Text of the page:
For the past six years, Times New Viking has been looking to fuck with their sound any way possible, especially on their past three records. The lo-fi pop-punk of Rip It Off gave way to the higher-fidelity, though still shit-gazey Born Again Revisited. And so it’s no surprise that Dancer Equired, the Ohio trio’s fifth LP and first for Merge, sees Times New Viking maturing to an even cleaner sound, though never completely forfeiting the kill-yr-speakers aesthetic that made them standouts in the lo-fi community.
At first, Dancer Equired comes across as a bit startling. This is the cleanest Times New Viking has ever sounded, though that tends to happen when you have access to a proper studio for the first time. Beth Murphy’s organs are high in the mix, never fighting against Jared Phillips’s comparatively crystal-clear guitar and Adam Eliot’s steady, but almost subdued, drumming. The split vocal duties of Murphy and Phillips now have an added sweetness to them, but they’re never without some creative bite—lyrics get lost in the fuzz, the two often sing with the prolonged tedium of disaffected teenagers, and differing vocal lines overlap like dialogue in a Robert Altman film, an intimacy they manage to create even when they are singing the same words. Remnants of skronk appear throughout Dancer Equired, but this time around Times New Viking tease the listener with warped instruments or lackadaisical, even begrudging, chord changes.
But the melodies and hooks are as strong as ever, and Dancer Equired finds Times New Viking running the gamut of pop punk, lo-fi folk, and mid-tempo ramblers. Opener “It’s A Culture,” “New Vertical Dwelling,” and “Ways To Go” are straightforward, Guided By Voices-like bedroom rockers, inflected with gritty guitar licks, Murphy’s always smooth keys, and just the right amount of snark. Runaway jam, “Fuck Her Tears,” revels in its rushing guitars and shout-out-loud lyrics where half the joy is being able to pick out just a handful of words. But songs like these are scarce. As short as the record is (14 songs in just over 30 minutes), there’s a patience to them. The distorted, lo-fi folk of “No Room To Live” feeds into “Try Harder,” a deliberate, angst-ridden cut where you can feel Phillips forcing his hand to slide between each chord. There’s a woozy steadiness to “Downtown Eastern Bloc,” which shuffles and builds just enough until it peters out into static like a fading high.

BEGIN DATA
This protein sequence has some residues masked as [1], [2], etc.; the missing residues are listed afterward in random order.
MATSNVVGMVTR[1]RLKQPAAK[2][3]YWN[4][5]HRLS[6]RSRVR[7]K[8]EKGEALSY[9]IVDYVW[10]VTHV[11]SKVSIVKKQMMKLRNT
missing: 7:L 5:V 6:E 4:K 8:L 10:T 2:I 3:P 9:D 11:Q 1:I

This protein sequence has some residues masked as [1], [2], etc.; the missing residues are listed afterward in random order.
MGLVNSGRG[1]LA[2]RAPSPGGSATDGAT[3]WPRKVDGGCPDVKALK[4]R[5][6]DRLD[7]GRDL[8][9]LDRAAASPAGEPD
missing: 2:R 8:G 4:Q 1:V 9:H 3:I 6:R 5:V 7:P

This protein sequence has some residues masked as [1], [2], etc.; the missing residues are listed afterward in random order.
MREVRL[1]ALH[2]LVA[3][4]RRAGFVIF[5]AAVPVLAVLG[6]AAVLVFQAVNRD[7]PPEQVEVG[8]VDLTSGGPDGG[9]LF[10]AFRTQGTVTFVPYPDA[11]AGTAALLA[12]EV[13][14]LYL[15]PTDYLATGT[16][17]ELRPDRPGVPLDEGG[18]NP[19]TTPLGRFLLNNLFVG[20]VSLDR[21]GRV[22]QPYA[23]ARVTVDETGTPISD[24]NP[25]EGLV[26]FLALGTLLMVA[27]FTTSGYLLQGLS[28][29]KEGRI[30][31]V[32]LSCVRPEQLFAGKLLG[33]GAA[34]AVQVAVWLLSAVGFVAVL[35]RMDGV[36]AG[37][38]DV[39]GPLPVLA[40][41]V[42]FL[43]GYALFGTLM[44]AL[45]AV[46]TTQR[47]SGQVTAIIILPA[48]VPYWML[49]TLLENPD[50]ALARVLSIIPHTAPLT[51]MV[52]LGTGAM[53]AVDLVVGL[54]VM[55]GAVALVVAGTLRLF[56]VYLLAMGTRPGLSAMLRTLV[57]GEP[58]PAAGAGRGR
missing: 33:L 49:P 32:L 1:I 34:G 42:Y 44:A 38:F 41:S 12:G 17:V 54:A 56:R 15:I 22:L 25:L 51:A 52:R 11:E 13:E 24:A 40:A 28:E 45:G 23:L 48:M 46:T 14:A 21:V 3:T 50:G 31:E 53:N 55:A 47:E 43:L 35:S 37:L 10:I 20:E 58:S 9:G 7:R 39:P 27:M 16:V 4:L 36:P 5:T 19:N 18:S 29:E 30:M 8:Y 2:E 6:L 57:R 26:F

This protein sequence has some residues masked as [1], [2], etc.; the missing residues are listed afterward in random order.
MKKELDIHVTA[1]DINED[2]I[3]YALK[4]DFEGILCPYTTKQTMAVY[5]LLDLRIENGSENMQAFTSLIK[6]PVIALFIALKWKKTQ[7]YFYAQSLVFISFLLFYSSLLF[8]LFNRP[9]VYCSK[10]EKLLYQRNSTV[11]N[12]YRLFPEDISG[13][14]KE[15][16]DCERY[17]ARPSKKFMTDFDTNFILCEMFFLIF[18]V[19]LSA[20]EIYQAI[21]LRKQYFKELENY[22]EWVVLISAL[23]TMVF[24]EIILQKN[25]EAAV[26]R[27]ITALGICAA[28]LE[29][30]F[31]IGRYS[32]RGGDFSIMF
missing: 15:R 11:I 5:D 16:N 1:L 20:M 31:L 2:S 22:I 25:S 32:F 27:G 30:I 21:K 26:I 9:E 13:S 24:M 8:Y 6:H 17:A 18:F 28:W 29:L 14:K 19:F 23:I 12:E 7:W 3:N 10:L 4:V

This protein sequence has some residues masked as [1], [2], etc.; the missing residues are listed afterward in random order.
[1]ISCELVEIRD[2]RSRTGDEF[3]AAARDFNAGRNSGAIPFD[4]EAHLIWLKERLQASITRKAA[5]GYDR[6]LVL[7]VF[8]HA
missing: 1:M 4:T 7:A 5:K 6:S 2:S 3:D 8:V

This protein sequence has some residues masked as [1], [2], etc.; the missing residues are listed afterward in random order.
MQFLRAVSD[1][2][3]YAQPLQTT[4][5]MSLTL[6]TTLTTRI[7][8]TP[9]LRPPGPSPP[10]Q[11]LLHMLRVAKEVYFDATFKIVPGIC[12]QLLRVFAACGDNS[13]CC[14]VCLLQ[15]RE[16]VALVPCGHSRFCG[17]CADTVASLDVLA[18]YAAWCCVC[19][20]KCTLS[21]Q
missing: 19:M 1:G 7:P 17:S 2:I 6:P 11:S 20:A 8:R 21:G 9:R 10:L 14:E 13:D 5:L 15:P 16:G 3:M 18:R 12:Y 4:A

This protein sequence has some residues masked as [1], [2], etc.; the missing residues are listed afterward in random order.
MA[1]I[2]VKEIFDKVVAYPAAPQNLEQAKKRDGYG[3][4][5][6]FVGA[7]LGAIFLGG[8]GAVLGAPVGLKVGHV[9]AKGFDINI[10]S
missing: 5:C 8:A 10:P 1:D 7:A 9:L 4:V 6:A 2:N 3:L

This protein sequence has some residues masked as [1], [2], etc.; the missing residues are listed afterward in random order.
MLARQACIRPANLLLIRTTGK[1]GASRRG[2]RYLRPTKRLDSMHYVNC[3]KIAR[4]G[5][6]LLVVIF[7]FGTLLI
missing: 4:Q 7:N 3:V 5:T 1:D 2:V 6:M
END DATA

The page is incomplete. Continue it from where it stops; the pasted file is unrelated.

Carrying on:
There’s more room to breathe on Dancer Equired—the distortion is present but never oppressive, used almost as an accent rather than a driving force. And Times New Viking’s willingness to work with and develop their own brand of lo-fi continues to separate them from the rest of the pack. There are some out of place and underdeveloped moments on Dancer Equired, but that’s perhaps a necessary side-effect—such is growing up. Dancer Equired closes with “No Good,” a simple acoustic piece with just Murphy on vocals, albeit marred with feedback. It’s sweet and charming, but spun with a wonky guitar that phases in and out of tune, almost like it’s a send-up of Yo La Tengo’s “My Little Corner Of The World.” But not in a bad way—it’s simply Times New Viking taking a page out of their former tour-mates’ book, but always making sure to put their distinctive mark on it.
Plugging away since 1999, The National finally hit mainstream success with the release of their 2010 album High Violet. Of course, this entailed their first world tour, but in the new documentary Mistaken For Strangers, it’s only the backdrop for the relationship between lead singer Matt Berninger and his younger brother Tom, who had no idea that these short videos he was shooting would turn into a public document of their troubled, if still loving brotherhood.
We talk with Israeli rockers Vaadat Charigim about some of their favorite records.
We talk with Yvonne Ambree and Jesse Barnes of Take Berlin about some of the records which influenced the recording of their debut EP, Lionize.
Latest posts from The Film Stage